The Alfasud is another of my favourite Alfa Romeos. It is the most dynamically advanced small to medium size car ever produced; now that is quite a claim and I fully expect you to try and correct me on this, so you know my email address, go for it, but before you do let me explain why the Sud is so good.
The car was designed by Rudolf Hruska and styled by Giorgio Giugiaro and was unusual in that Hruska was given a clean sheet of paper to both design and build the car.
The location of the new factory was on the Pomigliano d'Arco site in Southern Italy, hence Alfasud, or Alfa South in English. This was to prove to be somewhat of a double edged sword when it came to the production of the car, but the design itself is brilliant. The project was started in 1967 and it took 4 years to complete. Hruska was an ex Porsche engineer and much of the design was influenced by his early experience there. The car uses a flat 4 engine, the advantages of which are that the weight of the engine is only just in front of the axle line and carried low in the chassis. The other option of an in-line 4 would take the weight of the car further forward and raise the car's centre of gravity. The engine was mounted longitudinally, so negating the need to dampen the torque effects of a transverse engine.
The gear box is mounted in line with the engine but behind the differential. Mounting the gear box along the centre line allows the use of equal length drive shafts which helps eliminate the effects of torque steer while putting the differential in front of the gear box both reduces the front overhang of the engine and reduces the length of the gear linkage. The car, even in its early 1186 cc guise, had disk brakes all round, the front brakes being mounted in board to reduce unsprung weight.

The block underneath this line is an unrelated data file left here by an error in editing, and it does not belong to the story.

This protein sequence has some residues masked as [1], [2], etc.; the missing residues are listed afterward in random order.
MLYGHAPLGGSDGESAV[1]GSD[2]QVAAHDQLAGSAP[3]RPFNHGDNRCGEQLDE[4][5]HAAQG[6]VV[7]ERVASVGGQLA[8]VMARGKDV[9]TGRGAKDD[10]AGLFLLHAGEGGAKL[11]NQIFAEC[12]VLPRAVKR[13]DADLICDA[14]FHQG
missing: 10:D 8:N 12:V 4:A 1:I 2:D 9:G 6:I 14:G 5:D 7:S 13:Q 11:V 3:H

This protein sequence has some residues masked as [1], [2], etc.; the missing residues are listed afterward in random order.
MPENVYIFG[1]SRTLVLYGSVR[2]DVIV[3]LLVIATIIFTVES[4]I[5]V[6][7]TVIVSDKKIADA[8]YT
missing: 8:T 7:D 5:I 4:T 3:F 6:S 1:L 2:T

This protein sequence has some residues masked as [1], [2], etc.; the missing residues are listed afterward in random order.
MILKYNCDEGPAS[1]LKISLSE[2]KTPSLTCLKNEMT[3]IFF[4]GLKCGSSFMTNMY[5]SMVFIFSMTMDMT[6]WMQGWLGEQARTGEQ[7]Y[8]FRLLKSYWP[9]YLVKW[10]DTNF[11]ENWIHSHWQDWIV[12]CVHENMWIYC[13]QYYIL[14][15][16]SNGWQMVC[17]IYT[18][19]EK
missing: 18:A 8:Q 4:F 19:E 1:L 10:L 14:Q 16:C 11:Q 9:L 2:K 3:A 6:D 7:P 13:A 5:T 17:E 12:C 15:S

In order to further reduce the unsprung weight of the car, the shock absorbers are mounted up side down which is very unusual. The rear beam axle is quite interesting as it serves two purposes, the first being a very simple way to keep the wheels perpendicular to the road, and the second is it also serves as a roll bar; the longitudinal links twist the axle as it rises and falls and help to control the roll of the car. The axle is located laterally by a Panhard rod.
The engine is designed with maintenance in mind; the cylinder heads are removable in situ and it is possible to do quite major repairs to the bottom end without the needing to remove the engine. The tappets are adjustable with a simple cam and Allen key, while the serrated main bearing caps prevent the engine splitting apart.
The car was released at the 1971 Turin motor show and was an instant success the combination of 63 bhp in a chassis weighing 830 kg gave the car enough performance to be interesting. However, the base model was soon followed by the Ti this pushed power up to 68 bhp and together with a rear spoiler, lower profile tyres and a host of other sports equipment soon made this the choice of the sporting driver. The design was revamped twice with the series 2 getting wrap round headlamps and the series 3 got a proper hatch back. The final incarnation of the Alfasud Ti had a 1500 cc flat four engine producing 105 bhp fed by twin, twin choke downdraft carburettors.
During its life time the Alfasud had a number of different incarnations with 3, 4 and 5 doors becoming available, and even an estate being produced. Probably my favourite is the series 2 1500 Ti; the body being slightly stiffer than the later hatch back and the 95 bhp engine is just slightly less cammy or it may be that I just have fond memories of that car...